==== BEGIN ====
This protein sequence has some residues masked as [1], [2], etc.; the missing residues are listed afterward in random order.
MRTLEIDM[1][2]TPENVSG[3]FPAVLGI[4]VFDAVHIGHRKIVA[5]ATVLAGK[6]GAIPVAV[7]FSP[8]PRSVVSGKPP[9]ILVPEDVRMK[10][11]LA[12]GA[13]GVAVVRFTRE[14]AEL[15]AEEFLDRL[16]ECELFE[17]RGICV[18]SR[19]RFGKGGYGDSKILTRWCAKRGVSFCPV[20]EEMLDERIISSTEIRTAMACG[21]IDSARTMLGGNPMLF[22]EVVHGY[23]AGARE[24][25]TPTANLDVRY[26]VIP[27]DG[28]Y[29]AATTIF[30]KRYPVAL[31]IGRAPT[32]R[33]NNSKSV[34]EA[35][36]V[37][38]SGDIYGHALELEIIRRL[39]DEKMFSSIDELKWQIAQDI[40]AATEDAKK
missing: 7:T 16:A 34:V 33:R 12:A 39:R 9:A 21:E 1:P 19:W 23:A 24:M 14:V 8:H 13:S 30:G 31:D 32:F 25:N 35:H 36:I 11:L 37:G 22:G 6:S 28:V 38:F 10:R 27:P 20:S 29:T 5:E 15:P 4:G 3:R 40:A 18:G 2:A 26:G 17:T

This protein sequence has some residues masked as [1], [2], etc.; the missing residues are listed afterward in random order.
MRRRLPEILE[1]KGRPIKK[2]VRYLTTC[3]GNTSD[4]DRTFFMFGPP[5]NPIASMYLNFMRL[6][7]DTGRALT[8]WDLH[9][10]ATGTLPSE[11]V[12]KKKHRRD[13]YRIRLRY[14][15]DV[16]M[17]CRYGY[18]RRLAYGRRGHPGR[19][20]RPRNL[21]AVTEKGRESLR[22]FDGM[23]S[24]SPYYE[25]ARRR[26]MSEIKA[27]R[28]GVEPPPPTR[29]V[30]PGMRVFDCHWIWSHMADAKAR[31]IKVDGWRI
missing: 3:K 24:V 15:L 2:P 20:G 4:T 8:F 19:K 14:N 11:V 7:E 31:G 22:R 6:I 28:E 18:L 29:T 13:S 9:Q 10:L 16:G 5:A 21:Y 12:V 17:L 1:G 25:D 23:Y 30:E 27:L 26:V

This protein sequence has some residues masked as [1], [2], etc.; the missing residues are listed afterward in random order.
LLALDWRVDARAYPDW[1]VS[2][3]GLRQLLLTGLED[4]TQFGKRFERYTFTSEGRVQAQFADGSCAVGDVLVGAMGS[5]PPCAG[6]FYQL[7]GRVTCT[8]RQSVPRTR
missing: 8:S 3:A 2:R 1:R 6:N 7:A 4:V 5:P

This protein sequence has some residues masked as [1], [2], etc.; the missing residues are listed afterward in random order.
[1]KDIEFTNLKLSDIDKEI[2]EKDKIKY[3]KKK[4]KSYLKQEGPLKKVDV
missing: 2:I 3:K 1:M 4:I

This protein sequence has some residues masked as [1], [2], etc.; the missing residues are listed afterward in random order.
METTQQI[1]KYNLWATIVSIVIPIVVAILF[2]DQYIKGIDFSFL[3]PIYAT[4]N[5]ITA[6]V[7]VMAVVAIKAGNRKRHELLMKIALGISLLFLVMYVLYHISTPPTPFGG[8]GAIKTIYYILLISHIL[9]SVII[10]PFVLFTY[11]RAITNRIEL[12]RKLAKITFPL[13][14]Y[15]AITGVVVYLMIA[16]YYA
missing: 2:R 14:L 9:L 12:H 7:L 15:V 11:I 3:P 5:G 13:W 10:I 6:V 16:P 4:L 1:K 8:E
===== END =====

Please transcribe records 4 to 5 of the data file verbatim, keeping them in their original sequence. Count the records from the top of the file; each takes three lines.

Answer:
This protein sequence has some residues masked as [1], [2], etc.; the missing residues are listed afterward in random order.
[1]KDIEFTNLKLSDIDKEI[2]EKDKIKY[3]KKK[4]KSYLKQEGPLKKVDV
missing: 2:I 3:K 1:M 4:I

This protein sequence has some residues masked as [1], [2], etc.; the missing residues are listed afterward in random order.
METTQQI[1]KYNLWATIVSIVIPIVVAILF[2]DQYIKGIDFSFL[3]PIYAT[4]N[5]ITA[6]V[7]VMAVVAIKAGNRKRHELLMKIALGISLLFLVMYVLYHISTPPTPFGG[8]GAIKTIYYILLISHIL[9]SVII[10]PFVLFTY[11]RAITNRIEL[12]RKLAKITFPL[13][14]Y[15]AITGVVVYLMIA[16]YYA
missing: 2:R 14:L 9:L 12:H 7:L 15:V 11:I 3:P 5:G 13:W 10:I 6:V 16:P 4:L 1:K 8:E